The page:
Garnet Apple 121/14
Designer: Rachel Bishop
Limited Edition: 100
To be honest, I have always been curious about the Moorcroft love of pomegranates. It started with William, of course, around 1910, and apart from the era of Walter Moorcroft, continued unabated until the present day. Unlike his father, Walter Moorcroft had no time for pomegranates, and as a result, the design had a well-earned rest of more than forty years. Today, pomegranates are back with a vengeance, a design subject matter particularly loved by Emma Bossons and our senior designer, Rachel Bishop. This is not solely because pomegranates lend themselves so beautifully to artistic dissection, but because the fruit encapsulates time in a marvellous way. The star of any good Mediterranean garden is frequently a pomegranate tree, the more so the further East you travel. Indeed, contemporary opinion is that it was not an apple which Adam and Eve ate at the dawn of biblical times, but a pomegranate. Nobody knows where, when or how the mistranslation occurred, but we all know that the French word for ‘apple’ is ‘pomme’. The simple truth is that in the Middle East five thousand years ago, apples were an almost unknown luxury, whereas pomegranates were a familiar fruit for hunter-gatherers in much the same way as figs. After all, that earliest of all ‘cover ups’ was a fig leaf – a phrase still used to cover a multitude of sins to the present day!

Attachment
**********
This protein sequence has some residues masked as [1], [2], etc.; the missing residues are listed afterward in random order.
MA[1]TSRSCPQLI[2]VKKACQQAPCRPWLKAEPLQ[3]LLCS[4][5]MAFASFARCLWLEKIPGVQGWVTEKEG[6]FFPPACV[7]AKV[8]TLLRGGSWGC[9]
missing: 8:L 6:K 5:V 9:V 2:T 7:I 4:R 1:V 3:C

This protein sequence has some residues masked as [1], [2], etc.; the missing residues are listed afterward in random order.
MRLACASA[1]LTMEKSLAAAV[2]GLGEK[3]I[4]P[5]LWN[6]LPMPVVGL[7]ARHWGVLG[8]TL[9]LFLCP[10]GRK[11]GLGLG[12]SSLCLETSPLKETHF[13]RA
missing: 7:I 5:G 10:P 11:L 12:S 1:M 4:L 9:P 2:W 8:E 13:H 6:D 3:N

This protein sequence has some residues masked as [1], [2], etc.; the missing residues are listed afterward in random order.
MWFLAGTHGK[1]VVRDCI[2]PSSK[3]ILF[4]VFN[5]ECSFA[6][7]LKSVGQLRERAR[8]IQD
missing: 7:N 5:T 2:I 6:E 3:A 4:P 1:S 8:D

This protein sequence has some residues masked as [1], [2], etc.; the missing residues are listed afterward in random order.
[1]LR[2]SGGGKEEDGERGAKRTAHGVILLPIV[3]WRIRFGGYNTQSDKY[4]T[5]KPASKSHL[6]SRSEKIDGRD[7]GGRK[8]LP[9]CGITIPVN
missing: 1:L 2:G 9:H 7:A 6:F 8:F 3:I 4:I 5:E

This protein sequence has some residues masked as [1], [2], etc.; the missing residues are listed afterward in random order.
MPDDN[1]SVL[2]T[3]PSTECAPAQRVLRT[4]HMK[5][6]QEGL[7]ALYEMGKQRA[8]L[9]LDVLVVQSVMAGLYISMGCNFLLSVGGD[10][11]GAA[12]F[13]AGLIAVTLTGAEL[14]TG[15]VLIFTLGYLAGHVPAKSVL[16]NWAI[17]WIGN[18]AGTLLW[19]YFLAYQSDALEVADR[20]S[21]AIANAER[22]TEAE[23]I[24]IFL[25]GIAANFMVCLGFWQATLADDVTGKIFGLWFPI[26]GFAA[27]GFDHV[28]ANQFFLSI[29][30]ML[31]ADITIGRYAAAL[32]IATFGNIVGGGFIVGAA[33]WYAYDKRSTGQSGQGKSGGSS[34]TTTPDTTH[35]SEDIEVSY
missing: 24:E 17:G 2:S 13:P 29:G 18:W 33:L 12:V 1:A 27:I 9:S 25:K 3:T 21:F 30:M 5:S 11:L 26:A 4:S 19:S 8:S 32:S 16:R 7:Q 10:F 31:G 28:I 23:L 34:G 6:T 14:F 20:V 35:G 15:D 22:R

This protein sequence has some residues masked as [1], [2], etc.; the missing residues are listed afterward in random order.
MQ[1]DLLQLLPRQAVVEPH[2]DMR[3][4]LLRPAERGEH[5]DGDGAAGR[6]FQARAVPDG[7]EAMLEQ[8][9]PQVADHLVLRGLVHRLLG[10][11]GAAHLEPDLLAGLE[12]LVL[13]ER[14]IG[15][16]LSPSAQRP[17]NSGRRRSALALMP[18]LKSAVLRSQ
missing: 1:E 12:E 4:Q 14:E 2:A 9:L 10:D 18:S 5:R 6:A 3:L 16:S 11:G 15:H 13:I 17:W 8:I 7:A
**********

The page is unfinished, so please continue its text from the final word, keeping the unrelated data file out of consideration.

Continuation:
Rachel Bishop has always been profoundly attracted to the succulent pomegranate with its hidden depths of ruby red colour and exciting texture. Almost miraculously as a fruit, it lends itself to Moorcroft art, a fact of life which William Moorcroft himself discovered more than a hundred years ago. Although Rachel is renowned the world over for a design style that works the narrow line between Art Nouveau and Arts and Crafts, she has chosen to contain Garnet Apple between Art Deco bands. It is in the name, however, that past history is revealed – a history enveloped in the mysterious mists of time first identified and then captured by the founding father of Moorcroft, becoming in the process perhaps his best-remembered and best-loved design. Garnet Apple joins so much of the history, evolution and style of Moorcroft with the subject matter it embraces to warrant a leading role in the Circles of Life. Without pomegranates, Moorcroft would not have become the artistic institution it is today. It will come as no surprise to learn that Maureen and I have three forty-year-old pomegranate trees in the garden of our new house in France!